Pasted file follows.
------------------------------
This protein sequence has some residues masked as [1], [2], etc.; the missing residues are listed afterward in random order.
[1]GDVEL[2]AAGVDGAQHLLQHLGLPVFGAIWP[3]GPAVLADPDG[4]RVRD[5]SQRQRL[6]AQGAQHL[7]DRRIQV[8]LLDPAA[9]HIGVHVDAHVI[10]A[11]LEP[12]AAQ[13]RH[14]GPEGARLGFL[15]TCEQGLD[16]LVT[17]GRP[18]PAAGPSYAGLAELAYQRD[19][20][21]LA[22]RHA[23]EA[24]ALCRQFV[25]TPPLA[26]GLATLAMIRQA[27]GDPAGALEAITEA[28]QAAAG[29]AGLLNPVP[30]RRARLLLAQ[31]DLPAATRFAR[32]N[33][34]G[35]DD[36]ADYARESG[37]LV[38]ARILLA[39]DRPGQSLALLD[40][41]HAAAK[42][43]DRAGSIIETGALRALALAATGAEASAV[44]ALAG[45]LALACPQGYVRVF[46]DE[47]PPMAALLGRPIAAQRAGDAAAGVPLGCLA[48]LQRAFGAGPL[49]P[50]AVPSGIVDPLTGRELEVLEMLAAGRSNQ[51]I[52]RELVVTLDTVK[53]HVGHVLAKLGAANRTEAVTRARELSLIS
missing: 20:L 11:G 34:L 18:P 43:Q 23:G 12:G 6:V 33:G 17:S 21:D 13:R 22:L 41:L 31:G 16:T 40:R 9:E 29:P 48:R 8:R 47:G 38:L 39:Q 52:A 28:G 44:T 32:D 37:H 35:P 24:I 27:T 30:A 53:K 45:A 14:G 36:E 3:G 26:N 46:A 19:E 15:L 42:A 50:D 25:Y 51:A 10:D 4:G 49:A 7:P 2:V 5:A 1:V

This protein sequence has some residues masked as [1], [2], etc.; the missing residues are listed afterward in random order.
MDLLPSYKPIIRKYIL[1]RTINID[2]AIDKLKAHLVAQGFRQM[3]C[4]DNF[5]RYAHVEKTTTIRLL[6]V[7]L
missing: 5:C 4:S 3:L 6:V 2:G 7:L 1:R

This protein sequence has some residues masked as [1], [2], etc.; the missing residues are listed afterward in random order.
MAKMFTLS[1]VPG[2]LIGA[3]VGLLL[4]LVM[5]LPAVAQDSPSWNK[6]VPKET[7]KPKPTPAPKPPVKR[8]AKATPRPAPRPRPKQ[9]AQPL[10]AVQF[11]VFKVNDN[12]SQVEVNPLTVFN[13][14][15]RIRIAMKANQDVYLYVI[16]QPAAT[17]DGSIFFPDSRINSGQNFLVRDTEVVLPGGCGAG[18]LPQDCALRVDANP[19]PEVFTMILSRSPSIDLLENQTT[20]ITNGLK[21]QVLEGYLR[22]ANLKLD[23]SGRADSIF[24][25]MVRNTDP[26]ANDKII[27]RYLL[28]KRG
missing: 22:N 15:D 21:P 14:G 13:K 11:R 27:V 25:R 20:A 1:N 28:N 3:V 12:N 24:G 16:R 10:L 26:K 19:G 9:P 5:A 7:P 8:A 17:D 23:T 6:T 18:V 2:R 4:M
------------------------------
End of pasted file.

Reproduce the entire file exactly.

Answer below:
This protein sequence has some residues masked as [1], [2], etc.; the missing residues are listed afterward in random order.
[1]GDVEL[2]AAGVDGAQHLLQHLGLPVFGAIWP[3]GPAVLADPDG[4]RVRD[5]SQRQRL[6]AQGAQHL[7]DRRIQV[8]LLDPAA[9]HIGVHVDAHVI[10]A[11]LEP[12]AAQ[13]RH[14]GPEGARLGFL[15]TCEQGLD[16]LVT[17]GRP[18]PAAGPSYAGLAELAYQRD[19][20][21]LA[22]RHA[23]EA[24]ALCRQFV[25]TPPLA[26]GLATLAMIRQA[27]GDPAGALEAITEA[28]QAAAG[29]AGLLNPVP[30]RRARLLLAQ[31]DLPAATRFAR[32]N[33][34]G[35]DD[36]ADYARESG[37]LV[38]ARILLA[39]DRPGQSLALLD[40][41]HAAAK[42][43]DRAGSIIETGALRALALAATGAEASAV[44]ALAG[45]LALACPQGYVRVF[46]DE[47]PPMAALLGRPIAAQRAGDAAAGVPLGCLA[48]LQRAFGAGPL[49]P[50]AVPSGIVDPLTGRELEVLEMLAAGRSNQ[51]I[52]RELVVTLDTVK[53]HVGHVLAKLGAANRTEAVTRARELSLIS
missing: 20:L 11:G 34:L 18:P 43:Q 23:G 12:G 6:V 33:G 17:S 21:D 13:R 22:L 41:L 31:G 16:T 40:R 9:E 29:P 48:R 8:R 47:G 38:L 39:Q 52:A 28:G 44:T 32:D 37:H 35:P 24:I 27:T 30:A 53:K 45:A 14:G 36:E 3:G 26:N 46:A 19:E 15:L 42:A 50:D 25:Y 51:A 10:D 4:G 49:A 7:P 2:V 5:A 1:V

This protein sequence has some residues masked as [1], [2], etc.; the missing residues are listed afterward in random order.
MDLLPSYKPIIRKYIL[1]RTINID[2]AIDKLKAHLVAQGFRQM[3]C[4]DNF[5]RYAHVEKTTTIRLL[6]V[7]L
missing: 5:C 4:S 3:L 6:V 2:G 7:L 1:R

This protein sequence has some residues masked as [1], [2], etc.; the missing residues are listed afterward in random order.
MAKMFTLS[1]VPG[2]LIGA[3]VGLLL[4]LVM[5]LPAVAQDSPSWNK[6]VPKET[7]KPKPTPAPKPPVKR[8]AKATPRPAPRPRPKQ[9]AQPL[10]AVQF[11]VFKVNDN[12]SQVEVNPLTVFN[13][14][15]RIRIAMKANQDVYLYVI[16]QPAAT[17]DGSIFFPDSRINSGQNFLVRDTEVVLPGGCGAG[18]LPQDCALRVDANP[19]PEVFTMILSRSPSIDLLENQTT[20]ITNGLK[21]QVLEGYLR[22]ANLKLD[23]SGRADSIF[24][25]MVRNTDP[26]ANDKII[27]RYLL[28]KRG
missing: 22:N 15:D 21:P 14:G 13:K 11:R 27:V 25:R 20:A 1:N 28:N 3:V 12:N 24:G 16:R 10:L 26:K 19:G 9:P 5:A 7:P 8:A 17:D 23:T 6:T 18:V 2:R 4:M